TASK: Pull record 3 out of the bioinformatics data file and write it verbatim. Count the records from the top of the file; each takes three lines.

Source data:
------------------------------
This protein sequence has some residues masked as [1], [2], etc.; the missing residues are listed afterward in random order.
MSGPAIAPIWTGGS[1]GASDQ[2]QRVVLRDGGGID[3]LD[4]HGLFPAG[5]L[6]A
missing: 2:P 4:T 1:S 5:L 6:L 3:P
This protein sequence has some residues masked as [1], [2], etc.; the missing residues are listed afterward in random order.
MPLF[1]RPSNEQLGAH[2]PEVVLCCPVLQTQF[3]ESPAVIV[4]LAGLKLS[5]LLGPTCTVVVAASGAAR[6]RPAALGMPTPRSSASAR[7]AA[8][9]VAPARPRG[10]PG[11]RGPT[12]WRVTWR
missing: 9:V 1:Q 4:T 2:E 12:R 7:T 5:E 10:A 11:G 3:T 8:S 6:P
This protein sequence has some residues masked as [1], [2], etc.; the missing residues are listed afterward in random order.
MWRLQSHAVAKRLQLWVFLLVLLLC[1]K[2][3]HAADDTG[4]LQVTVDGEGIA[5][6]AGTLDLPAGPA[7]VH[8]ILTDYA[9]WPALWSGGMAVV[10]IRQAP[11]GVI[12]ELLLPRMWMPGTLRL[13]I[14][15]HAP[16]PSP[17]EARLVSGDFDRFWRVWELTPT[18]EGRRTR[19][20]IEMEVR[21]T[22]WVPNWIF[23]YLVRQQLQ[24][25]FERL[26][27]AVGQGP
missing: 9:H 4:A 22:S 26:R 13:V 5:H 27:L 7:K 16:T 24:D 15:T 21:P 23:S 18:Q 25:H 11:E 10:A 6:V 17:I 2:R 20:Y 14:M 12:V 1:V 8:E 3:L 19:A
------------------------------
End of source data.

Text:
This protein sequence has some residues masked as [1], [2], etc.; the missing residues are listed afterward in random order.
MWRLQSHAVAKRLQLWVFLLVLLLC[1]K[2][3]HAADDTG[4]LQVTVDGEGIA[5][6]AGTLDLPAGPA[7]VH[8]ILTDYA[9]WPALWSGGMAVV[10]IRQAP[11]GVI[12]ELLLPRMWMPGTLRL[13]I[14][15]HAP[16]PSP[17]EARLVSGDFDRFWRVWELTPT[18]EGRRTR[19][20]IEMEVR[21]T[22]WVPNWIF[23]YLVRQQLQ[24][25]FERL[26][27]AVGQGP
missing: 9:H 4:A 22:S 26:R 13:V 5:H 27:L 7:K 16:T 24:D 15:T 21:P 23:S 18:Q 25:H 11:E 10:A 6:V 17:I 2:R 20:Y 14:M 12:V 1:V 8:E 3:L 19:A